There's an ongoing veneration of small business...But the truth is that, from the perspective of the economy as a whole, small companies are not the real drivers of growth....small businesses are, on the whole, less productive than big businesses, and though they do create most jobs, they also destroy most jobs, since, while starting a business is easy, keeping it going is hard....in the U.S. the connection between size and productivity is, as a 2009 study showed, especially close. In part, this is because big businesses are able to enjoy economies of scale and scope. Big businesses are also better able to make investments in productivity-enhancing technologies and systems; in the U.S., for instance, big companies account for the vast majority of R. & D. spending....It’s harder for small businesses to innovate in these ways, particularly when credit is tight, as it is now. More important, most small businesses aren’t necessarily interested in expanding or innovating. A recent study by the economists Erik Hurst and Benjamin Pugsley shows that only a tiny fraction of small-business owners have any interest in becoming big-business owners, or even in bringing a new idea to market. Most are people who simply want to run a small company, do work they enjoy, and have some control over their own financial lives.

Those are admirable goals, but they’re not going to make companies more productive....greater productivity is the main driver of long-term economic growth and higher living standards.
small_business  James_Surowiecki  productivity  owners  myths  illusions  large_companies  economies_of_scale  economies_of_scope  managerial_preferences 
october 2011 by jerryking
The Billion Prices Project and the Value of Data
May 30, 2011. | : The New Yorker | by James Surowiecki. A new
venture called the Billion Prices Project may help change that. The
B.P.P., which was designed by the M.I.T. economists Alberto Cavallo and
Roberto Rigobon, gathers price data not via survey but, rather, by
continuously scouring the Web for prices of online goods around the
world. (In the U.S., it collects more than half a million prices
daily—five times the number that the government looks at.) Using this
information, Cavallo and Rigobon have succeeded in building what amounts
to the first real-time inflation index. The B.P.P. tells us what’s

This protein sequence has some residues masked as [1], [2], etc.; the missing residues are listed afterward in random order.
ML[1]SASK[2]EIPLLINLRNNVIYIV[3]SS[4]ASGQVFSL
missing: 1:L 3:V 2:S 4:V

happening now, not what was happening a month ago.

Read more
http://www.newyorker.com/talk/financial/2011/05/30/110530ta_talk_surowiecki#ixzz1NAObusGP
James_Surowiecki  data  economy  economics  inflation  CPI  statistics  MIT  pricing  digital_economy  massive_data_sets 
may 2011 by jerryking
James Surowiecki on Financial Illiteracy - NYTimes.com
June 29, 2010, 9:45 am
James Surowiecki on Financial Illiteracy
By FREAKONOMICS
financial_literacy  James_Surowiecki 
november 2010 by jerryking
The Regulation Crisis: A failure of economic and environmental regulation
June 14, 2010 | The New Yorker | by James Surowiecki.
As Carpenter argues in a recent essay, successful regulation, by filling
information gaps and managing risk, fosters confidence in the safety
and honesty of markets, which in turn makes them bigger and more robust.
The pharmaceutical industry, for instance, would be much smaller if
people were seriously worried that they might be poisoned every time
they took a new drug. And though executives chafe at financial
regulation, the protection it provides makes investors far more likely
to hand them money to play with. If we want our regulators to do better,
we have to embrace a simple idea: regulation isn’t an obstacle to
thriving free markets; it’s a vital part of them.
BP  confidence  consumer_protection  economics  environment  financial_regulation  free_markets  information_gaps  investors  James_Surowiecki  oil_spills  pharmaceutical_industry  politics  regulation  regulators  SEC 
june 2010 by jerryking
The European Union rescues Greece and Portugal
May 24, 2010 | The New Yorker | by James Surowiecki. "...The
fact is, this kind of volatility isn’t going away, because we now live
in an environment dominated by what economists call “political risk”—the
uncertainty that businesses face as a result of government actions. Of
course, government actions always affect the economy, but usually in an
undramatic way: an interest-rate cut here, a new regulation there. The
economic downturn and the debt crisis have given us instead a world
where governments are among the most important players in
markets—injecting money into economies on a colossal scale and routinely
propping up, or even nationalizing, troubled companies."
Angela_Merkel  bailouts  central_banks  debt_crisis  economic_downturn  EU  Germany  geopolitical-risk  Greece  IMF  instability  James_Surowiecki  political_risk  Portugal  sovereign-risk  uncertainty  volatility 
may 2010 by jerryking